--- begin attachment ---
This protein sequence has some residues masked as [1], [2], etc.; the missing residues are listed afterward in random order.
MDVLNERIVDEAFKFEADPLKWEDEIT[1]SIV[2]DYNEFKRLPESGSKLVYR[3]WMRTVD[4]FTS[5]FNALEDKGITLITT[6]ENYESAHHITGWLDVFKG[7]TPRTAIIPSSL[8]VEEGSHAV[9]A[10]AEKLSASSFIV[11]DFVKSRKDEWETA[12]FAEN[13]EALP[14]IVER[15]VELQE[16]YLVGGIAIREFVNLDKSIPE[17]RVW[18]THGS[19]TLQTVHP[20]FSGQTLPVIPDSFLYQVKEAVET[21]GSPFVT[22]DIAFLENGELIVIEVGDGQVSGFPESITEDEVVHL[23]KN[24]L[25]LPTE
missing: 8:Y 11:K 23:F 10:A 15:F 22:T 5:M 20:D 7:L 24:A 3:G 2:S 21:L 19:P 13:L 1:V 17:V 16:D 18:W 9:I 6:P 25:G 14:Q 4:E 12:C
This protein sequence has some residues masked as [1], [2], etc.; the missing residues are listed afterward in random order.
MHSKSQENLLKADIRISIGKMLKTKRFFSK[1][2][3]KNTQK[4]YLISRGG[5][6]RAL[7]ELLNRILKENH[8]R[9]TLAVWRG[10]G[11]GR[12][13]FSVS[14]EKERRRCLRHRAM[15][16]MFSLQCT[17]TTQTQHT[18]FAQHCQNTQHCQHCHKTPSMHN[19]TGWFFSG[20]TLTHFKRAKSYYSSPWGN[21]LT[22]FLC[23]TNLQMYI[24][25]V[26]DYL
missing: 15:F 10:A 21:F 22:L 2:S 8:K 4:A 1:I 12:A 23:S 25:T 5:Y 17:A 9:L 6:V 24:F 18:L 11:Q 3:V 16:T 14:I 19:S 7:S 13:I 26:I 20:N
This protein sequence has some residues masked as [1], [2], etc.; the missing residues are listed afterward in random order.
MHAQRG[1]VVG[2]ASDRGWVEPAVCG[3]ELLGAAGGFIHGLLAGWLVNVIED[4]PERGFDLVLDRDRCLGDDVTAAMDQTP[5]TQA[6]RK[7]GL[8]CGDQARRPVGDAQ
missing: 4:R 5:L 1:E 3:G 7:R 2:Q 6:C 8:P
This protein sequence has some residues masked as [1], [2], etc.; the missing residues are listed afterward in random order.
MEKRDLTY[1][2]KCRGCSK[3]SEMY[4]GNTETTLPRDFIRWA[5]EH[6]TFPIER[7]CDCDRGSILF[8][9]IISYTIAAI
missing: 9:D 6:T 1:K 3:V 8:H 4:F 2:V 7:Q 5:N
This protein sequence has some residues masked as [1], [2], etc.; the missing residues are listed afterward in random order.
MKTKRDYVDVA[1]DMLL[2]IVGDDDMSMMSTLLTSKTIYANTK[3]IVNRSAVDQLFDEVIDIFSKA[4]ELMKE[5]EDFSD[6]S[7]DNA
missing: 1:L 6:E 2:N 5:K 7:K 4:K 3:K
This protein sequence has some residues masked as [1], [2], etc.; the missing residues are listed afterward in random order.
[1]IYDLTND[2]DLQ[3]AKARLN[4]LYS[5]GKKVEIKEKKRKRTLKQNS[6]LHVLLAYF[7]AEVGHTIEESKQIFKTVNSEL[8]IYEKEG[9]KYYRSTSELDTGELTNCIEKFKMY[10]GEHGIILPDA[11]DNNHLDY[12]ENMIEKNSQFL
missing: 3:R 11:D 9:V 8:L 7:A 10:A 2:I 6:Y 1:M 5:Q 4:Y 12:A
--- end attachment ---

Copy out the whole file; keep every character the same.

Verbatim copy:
This protein sequence has some residues masked as [1], [2], etc.; the missing residues are listed afterward in random order.
MDVLNERIVDEAFKFEADPLKWEDEIT[1]SIV[2]DYNEFKRLPESGSKLVYR[3]WMRTVD[4]FTS[5]FNALEDKGITLITT[6]ENYESAHHITGWLDVFKG[7]TPRTAIIPSSL[8]VEEGSHAV[9]A[10]AEKLSASSFIV[11]DFVKSRKDEWETA[12]FAEN[13]EALP[14]IVER[15]VELQE[16]YLVGGIAIREFVNLDKSIPE[17]RVW[18]THGS[19]TLQTVHP[20]FSGQTLPVIPDSFLYQVKEAVET[21]GSPFVT[22]DIAFLENGELIVIEVGDGQVSGFPESITEDEVVHL[23]KN[24]L[25]LPTE
missing: 8:Y 11:K 23:F 10:A 15:F 22:T 5:M 20:D 7:L 24:A 3:G 2:S 21:L 19:P 13:L 1:V 17:V 16:D 18:W 9:I 6:P 25:G 14:Q 4:E 12:C
This protein sequence has some residues masked as [1], [2], etc.; the missing residues are listed afterward in random order.
MHSKSQENLLKADIRISIGKMLKTKRFFSK[1][2][3]KNTQK[4]YLISRGG[5][6]RAL[7]ELLNRILKENH[8]R[9]TLAVWRG[10]G[11]GR[12][13]FSVS[14]EKERRRCLRHRAM[15][16]MFSLQCT[17]TTQTQHT[18]FAQHCQNTQHCQHCHKTPSMHN[19]TGWFFSG[20]TLTHFKRAKSYYSSPWGN[21]LT[22]FLC[23]TNLQMYI[24][25]V[26]DYL
missing: 15:F 10:A 21:F 22:L 2:S 8:K 4:A 1:I 12:A 23:S 25:T 5:Y 17:A 9:L 6:V 24:F 18:L 11:Q 3:V 16:T 14:I 19:S 7:S 13:I 26:I 20:N
This protein sequence has some residues masked as [1], [2], etc.; the missing residues are listed afterward in random order.
MHAQRG[1]VVG[2]ASDRGWVEPAVCG[3]ELLGAAGGFIHGLLAGWLVNVIED[4]PERGFDLVLDRDRCLGDDVTAAMDQTP[5]TQA[6]RK[7]GL[8]CGDQARRPVGDAQ
missing: 4:R 5:L 1:E 3:G 7:R 2:Q 6:C 8:P
This protein sequence has some residues masked as [1], [2], etc.; the missing residues are listed afterward in random order.
MEKRDLTY[1][2]KCRGCSK[3]SEMY[4]GNTETTLPRDFIRWA[5]EH[6]TFPIER[7]CDCDRGSILF[8][9]IISYTIAAI
missing: 9:D 6:T 1:K 3:V 8:H 4:F 2:V 7:Q 5:N
This protein sequence has some residues masked as [1], [2], etc.; the missing residues are listed afterward in random order.
MKTKRDYVDVA[1]DMLL[2]IVGDDDMSMMSTLLTSKTIYANTK[3]IVNRSAVDQLFDEVIDIFSKA[4]ELMKE[5]EDFSD[6]S[7]DNA
missing: 1:L 6:E 2:N 5:K 7:K 4:K 3:K
This protein sequence has some residues masked as [1], [2], etc.; the missing residues are listed afterward in random order.
[1]IYDLTND[2]DLQ[3]AKARLN[4]LYS[5]GKKVEIKEKKRKRTLKQNS[6]LHVLLAYF[7]AEVGHTIEESKQIFKTVNSEL[8]IYEKEG[9]KYYRSTSELDTGELTNCIEKFKMY[10]GEHGIILPDA[11]DNNHLDY[12]ENMIEKNSQFL
missing: 3:R 11:D 9:V 8:L 7:A 10:A 2:I 6:Y 1:M 5:Q 4:Y 12:A